Are you up to date on your LinkedIn best practices?
If you’re a marketing professional, then you know that LinkedIn is a powerful tool you can use to build relationships, connect with others in your industry and promote your products and services.
But it isn’t enough to simply build a profile and start posting. There are best practices for LinkedIn posts, profiles, pages and ads that marketers and professionals need to keep in mind as they use the platform.
Even if you already have a solid LinkedIn marketing strategy, it’s important to know practical best practices for the platform.
With more than 57 million organizations on LinkedIn and over 822 million users in 200+ countries and regions, LinkedIn is the most popular professional networking platform on the planet.
Let’s uncover what you need to know about using LinkedIn for business effectively.
LinkedIn post best practices
If you want your content to be successful on LinkedIn, you need to know what type of content performs best on the platform. This is going to look different for every business, as it depends on your audience, your industry and your goals.
- Are looking for helpful and informative content that is relevant to their industry.
- Are also interested in content that is visually appealing, such as infographics or videos.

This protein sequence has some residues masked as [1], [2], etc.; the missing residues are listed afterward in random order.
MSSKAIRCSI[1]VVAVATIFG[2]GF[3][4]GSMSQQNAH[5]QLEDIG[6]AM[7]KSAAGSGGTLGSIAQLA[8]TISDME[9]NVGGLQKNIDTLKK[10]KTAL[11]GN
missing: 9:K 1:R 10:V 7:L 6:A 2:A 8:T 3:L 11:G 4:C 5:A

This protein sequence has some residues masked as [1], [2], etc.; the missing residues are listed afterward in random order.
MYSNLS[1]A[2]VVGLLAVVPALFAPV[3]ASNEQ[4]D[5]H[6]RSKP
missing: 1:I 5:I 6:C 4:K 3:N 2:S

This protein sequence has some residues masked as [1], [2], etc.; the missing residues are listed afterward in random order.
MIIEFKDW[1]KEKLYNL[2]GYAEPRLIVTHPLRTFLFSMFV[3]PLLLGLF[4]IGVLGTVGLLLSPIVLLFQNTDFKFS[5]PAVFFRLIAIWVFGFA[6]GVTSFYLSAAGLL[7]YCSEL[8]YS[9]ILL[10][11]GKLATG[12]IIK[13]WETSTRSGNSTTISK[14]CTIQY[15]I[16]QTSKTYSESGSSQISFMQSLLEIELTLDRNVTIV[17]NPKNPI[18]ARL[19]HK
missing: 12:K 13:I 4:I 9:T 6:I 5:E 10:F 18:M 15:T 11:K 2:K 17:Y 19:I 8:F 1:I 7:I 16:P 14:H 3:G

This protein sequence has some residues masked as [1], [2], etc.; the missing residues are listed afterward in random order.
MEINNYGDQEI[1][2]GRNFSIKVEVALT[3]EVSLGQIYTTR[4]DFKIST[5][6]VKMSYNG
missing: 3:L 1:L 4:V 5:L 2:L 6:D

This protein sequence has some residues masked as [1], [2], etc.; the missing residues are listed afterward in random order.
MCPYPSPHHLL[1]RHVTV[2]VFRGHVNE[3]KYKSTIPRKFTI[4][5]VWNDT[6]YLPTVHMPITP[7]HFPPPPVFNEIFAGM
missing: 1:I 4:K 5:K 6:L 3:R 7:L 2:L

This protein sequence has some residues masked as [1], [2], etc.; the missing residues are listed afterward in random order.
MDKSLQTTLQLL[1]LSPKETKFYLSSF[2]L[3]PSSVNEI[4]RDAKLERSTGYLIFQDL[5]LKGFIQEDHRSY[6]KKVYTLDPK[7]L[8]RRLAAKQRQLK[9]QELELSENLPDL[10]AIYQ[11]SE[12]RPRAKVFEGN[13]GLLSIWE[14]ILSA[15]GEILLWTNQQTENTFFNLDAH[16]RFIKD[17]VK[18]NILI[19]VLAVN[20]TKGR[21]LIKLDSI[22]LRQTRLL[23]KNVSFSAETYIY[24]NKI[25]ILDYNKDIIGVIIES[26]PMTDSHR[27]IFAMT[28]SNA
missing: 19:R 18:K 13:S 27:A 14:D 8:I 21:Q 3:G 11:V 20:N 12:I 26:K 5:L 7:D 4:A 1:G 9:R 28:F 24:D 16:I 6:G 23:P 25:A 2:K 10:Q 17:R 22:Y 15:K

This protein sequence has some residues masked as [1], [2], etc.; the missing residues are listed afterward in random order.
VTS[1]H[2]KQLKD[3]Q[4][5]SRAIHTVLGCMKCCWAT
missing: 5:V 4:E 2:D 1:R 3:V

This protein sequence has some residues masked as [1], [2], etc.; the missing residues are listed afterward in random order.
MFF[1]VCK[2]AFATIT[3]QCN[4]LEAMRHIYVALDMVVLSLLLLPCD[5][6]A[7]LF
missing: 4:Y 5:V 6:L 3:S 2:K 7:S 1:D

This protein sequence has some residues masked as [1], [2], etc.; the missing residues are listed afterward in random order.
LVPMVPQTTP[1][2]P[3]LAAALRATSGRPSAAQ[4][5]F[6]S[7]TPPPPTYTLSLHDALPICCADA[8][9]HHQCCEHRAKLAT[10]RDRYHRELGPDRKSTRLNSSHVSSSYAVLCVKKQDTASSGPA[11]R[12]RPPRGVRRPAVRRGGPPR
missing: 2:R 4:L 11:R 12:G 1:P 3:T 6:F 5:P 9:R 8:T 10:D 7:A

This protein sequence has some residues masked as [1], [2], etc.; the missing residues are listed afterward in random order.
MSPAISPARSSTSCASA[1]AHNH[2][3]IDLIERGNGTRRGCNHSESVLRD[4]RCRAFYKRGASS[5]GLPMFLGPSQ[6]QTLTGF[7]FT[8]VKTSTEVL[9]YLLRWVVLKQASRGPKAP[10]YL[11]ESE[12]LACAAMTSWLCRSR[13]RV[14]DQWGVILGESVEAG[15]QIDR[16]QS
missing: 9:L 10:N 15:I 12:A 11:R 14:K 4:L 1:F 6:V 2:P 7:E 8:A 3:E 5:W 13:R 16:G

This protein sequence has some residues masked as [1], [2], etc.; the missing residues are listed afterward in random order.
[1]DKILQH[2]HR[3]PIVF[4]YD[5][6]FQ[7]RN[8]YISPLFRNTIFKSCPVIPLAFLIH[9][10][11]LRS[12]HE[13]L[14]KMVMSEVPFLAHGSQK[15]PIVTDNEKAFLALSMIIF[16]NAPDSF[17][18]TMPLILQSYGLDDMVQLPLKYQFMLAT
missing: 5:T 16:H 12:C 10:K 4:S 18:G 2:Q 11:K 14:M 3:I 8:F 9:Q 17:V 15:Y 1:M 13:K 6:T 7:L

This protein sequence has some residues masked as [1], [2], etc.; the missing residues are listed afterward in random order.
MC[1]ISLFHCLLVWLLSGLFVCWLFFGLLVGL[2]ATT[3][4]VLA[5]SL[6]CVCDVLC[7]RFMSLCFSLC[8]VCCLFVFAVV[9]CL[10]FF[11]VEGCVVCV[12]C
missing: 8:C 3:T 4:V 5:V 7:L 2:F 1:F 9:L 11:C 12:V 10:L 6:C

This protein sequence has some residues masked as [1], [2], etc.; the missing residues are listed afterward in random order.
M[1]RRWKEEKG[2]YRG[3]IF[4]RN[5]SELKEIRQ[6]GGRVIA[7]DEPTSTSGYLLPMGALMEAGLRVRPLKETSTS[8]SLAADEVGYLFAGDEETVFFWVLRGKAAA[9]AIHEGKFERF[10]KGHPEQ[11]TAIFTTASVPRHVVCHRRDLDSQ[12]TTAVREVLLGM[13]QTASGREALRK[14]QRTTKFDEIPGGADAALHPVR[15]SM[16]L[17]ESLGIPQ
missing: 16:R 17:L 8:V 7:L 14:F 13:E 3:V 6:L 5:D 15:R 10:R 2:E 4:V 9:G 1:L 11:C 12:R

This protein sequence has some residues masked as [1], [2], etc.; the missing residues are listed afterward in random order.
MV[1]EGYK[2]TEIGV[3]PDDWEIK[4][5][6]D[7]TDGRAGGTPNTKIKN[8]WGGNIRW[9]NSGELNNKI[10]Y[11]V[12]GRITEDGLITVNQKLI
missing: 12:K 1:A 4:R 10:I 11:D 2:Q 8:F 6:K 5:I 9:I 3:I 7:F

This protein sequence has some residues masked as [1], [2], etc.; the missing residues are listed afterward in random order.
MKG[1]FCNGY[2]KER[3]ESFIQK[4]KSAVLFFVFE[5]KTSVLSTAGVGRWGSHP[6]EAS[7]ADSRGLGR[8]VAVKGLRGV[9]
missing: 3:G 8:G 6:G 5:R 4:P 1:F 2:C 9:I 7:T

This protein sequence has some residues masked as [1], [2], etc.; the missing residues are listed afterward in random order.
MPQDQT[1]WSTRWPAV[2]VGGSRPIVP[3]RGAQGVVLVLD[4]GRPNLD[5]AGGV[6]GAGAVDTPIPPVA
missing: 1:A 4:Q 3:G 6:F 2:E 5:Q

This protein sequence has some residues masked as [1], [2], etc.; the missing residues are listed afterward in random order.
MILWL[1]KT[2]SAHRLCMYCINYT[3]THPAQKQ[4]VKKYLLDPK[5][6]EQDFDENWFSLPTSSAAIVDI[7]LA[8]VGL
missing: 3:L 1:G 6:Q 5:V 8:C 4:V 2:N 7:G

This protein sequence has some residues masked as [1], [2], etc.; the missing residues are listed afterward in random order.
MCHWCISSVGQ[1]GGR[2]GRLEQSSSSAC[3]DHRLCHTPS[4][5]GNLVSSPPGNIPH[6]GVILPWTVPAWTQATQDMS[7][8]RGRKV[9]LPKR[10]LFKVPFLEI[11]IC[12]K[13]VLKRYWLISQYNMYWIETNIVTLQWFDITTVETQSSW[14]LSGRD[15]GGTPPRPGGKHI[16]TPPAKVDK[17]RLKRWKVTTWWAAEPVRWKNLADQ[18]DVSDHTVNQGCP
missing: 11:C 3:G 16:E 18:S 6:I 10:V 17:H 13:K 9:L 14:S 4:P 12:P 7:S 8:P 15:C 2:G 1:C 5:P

- Respond well to content that is timely and newsworthy.
Here are a few LinkedIn post best practices to remember when crafting content:
Out of all the LinkedIn best practices, possibly the most important is producing content that is audience-specific. What this means is you have to develop LinkedIn content that people in your industry actually want to read.
To get a better idea of who your audience is, ask these questions:
- Who reads our content? Finding your reader base is critical. Know who is clicking on your LinkedIn page and direct content towards those that want it.
- Who follows us on LinkedIn? Look at your followers and understand your core demographics on LinkedIn.
- Who can we target? Find out who you can target with your content and work with LinkedIn’s campaign features to further your reach. Sprout Social’s LinkedIn Pages Reports can detail exactly who’s reading your content.
Leverage native documents